June 19, 2024
Leo - A somewhat captivating action drama

Date of Release: 19 October 2023

Starring are Gautham Vasudev Menon, Priya Anand, Mysskin, Mansoor Ali Khan, Sanjay Dutt, Thalapathy Vijay, Trisha, Arjun, and others.

Director: Lokesh Kanagaraj

Producer: Lalit Kumar

Director of Music: Anirudh Ravichander

Cinematographer: Paramahamsa Manoj

Editor: Raj Philomin

Rating: 2.5/5

Box office emperor Thalapathy Vijay collaborated with remarkable director Lokesh Kanagaraj on the action drama Leo. Since the film’s announcement, there has been a lot of hype surrounding it, and right now, interest in it is greater than ever. Judging by the advance reservations, Leo is going to wreak havoc at the ticket windows. Check out if the much-anticipated film lived up to the hype.


Parthiban (Thalapathy Vijay) owns and runs a cafĂ© in Theog, Himachal Pradesh. Like any other family man, he lives with his wife Satya (Trisha) and their two children. One day, a couple of criminals threaten to kill Parthiban’s daughter and a cafe employee when they break into his establishment. Parthiban puts his family in jeopardy by killing the goons since he has no other option. During all of this drama, gangsters Antony Das (Sanjay Dutt) and Harold Das (Arjun) join Parthiban’s life, mistaking him for their relative, Leo Das (Thalapathy Vijay). Exactly who is this Leo Das? What happened to him? How was Parthiban going to get out of the pandemonium they were in? This is the central theme of the rest of the film.

Extra Credits:

The majority of the first half of the film is fascinating. This is where the tempo is intentionally maintained slow. The hyena scene and the ensuing family drama introduce us to the Parthiban universe. There is absolutely no rush to the process. The intention was to present the protagonist’s environment and people in an orderly manner. The movie’s best part is the fight scene that takes place in the cafe.

The combat scenes in the first hour are very satisfying since Vijay’s vulnerability is depicted so well. Apart from his fame, Vijay is also a talented performer. Leo skillfully showcases Thalapathy Vijay’s acting abilities. The combat scenes in the first half are masterfully choreographed, and Vijay’s portrayal and the action scenes are beautifully scripted to keep the action flowing.

The halftime block does a good job of setting the stage for the second half. Leo features some really strong action scenes with well-chosen cinematography. Trisha does well in her position. The pre-climax and climax scenes in the film have a faster pacing. Yes, the movie is a part of the LCU, and fans of the franchise will enjoy a few bits of this. Finally, there’s a little surprise.

Negative Points:

Always, the second half is crucial because it determines the film’s scope. However, the majority of movies these days suffer from the second-hour syndrome. Regretfully, Leo belongs to the same group. The writing style used in the flashback sections is actually quite unexpected. From someone who made amazing films, like Lokesh Kanagaraj, one wouldn’t expect such drab writing.

After the intermission, the speed slows down once again, with little narrative development. However, a few scenes carry the action through to the start of the flashback section, which is where the movie loses its momentum. The poor writing detracts from Sanjay Dutt and Arjun’s effect. As said, the writing department must take responsibility for this.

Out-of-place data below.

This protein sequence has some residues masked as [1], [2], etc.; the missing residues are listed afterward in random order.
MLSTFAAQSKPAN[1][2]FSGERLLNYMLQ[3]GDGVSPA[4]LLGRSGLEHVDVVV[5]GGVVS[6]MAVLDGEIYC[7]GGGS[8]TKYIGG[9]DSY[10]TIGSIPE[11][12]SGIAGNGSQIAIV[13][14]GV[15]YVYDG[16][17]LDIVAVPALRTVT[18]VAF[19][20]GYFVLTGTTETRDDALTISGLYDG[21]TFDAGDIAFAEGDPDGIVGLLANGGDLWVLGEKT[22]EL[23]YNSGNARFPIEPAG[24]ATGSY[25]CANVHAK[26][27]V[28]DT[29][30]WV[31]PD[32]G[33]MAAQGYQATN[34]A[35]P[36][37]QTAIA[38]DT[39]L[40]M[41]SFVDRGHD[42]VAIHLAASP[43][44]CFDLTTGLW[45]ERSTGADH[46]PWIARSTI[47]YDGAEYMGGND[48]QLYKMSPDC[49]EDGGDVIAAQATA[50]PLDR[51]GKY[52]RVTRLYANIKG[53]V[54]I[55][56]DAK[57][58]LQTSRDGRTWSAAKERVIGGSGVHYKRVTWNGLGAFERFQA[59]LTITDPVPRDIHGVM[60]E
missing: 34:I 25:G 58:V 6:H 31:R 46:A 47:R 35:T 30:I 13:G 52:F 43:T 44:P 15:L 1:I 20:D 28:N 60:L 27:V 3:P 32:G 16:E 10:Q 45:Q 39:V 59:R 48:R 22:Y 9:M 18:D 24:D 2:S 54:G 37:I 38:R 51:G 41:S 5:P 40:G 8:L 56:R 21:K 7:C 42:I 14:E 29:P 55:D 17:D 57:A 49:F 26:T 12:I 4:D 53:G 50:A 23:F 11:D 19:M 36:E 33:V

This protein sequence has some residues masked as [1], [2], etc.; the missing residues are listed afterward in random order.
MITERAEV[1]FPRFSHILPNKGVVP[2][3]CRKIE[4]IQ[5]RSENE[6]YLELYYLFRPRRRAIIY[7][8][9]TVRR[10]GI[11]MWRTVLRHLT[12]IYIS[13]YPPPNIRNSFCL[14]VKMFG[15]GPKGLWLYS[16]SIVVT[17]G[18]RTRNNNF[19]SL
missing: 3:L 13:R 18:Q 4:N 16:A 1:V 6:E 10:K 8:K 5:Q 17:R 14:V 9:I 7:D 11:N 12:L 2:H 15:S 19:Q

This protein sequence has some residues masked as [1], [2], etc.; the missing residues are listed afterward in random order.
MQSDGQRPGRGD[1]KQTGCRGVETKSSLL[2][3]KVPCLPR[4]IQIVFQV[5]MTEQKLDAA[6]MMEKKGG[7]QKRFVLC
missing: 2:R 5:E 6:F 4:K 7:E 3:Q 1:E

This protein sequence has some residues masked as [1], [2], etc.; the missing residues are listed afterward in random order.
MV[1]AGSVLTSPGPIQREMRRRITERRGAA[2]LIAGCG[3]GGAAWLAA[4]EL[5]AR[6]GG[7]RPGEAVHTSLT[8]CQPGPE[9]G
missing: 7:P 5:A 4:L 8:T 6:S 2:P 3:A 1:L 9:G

Priya Anand and other actors play supporting roles in the film. In the second half, a well-known actress plays a crucial role that is ill-designed. The supposed poignant moments are flat. The Naa Ready song is a huge letdown, but the Telugu dubbing is good. The battle scene in the cafe is accompanied by a Tamil song. For the Telugu version, it would have been preferable if the creators had included some Telugu music. The small details, such as significant paper clippings and text etched on a picture frame, were written in Tamil. These minor particulars also matter.

Technical Aspects:

Parts of Anirudh’s background score are strong. Comparing it to his greatest works, such as Master and Vikram, it is not as good. Due to poor translation, the songs also failed to make an impression. Manoj Paramahamsa’s cinematography is outstanding. The action block in the flashback sequence included excellent camera movement. While the first hour’s editing is excellent, the second half’s quality is subpar. The hyena scene’s VFX was excellent. The VFX in the automobile chase scene is mediocre because the entire scene has a cartoonish appearance.

Regarding the director, Lokesh Kanagaraj, he performed a passably good job working with Leo. Lokesh played a clean first half, but he was unable to maintain the same pace in the second. Undoubtedly, we have seen this narrative a number of times, but the telling of the story is what counts most. With his flicks, Lokesh has raised the standard, but he was unable to fully meet it with Leo, and the result is only passably good.


Overall, Leo is an action movie that heavily depends on Thalapathy Vijay’s performance. Despite moving slowly in the first half, the movie is interesting until the second half begins. The main flaws are the flashback sections and the shoddy character design. There are some moments that fans of the series will always treasure, and Leo is a part of the LCU. Leo lacks some of Lokesh Kanagaraj’s enchantment, and Vijay’s popularity and the LCU factor will determine how well the movie does at the box office.

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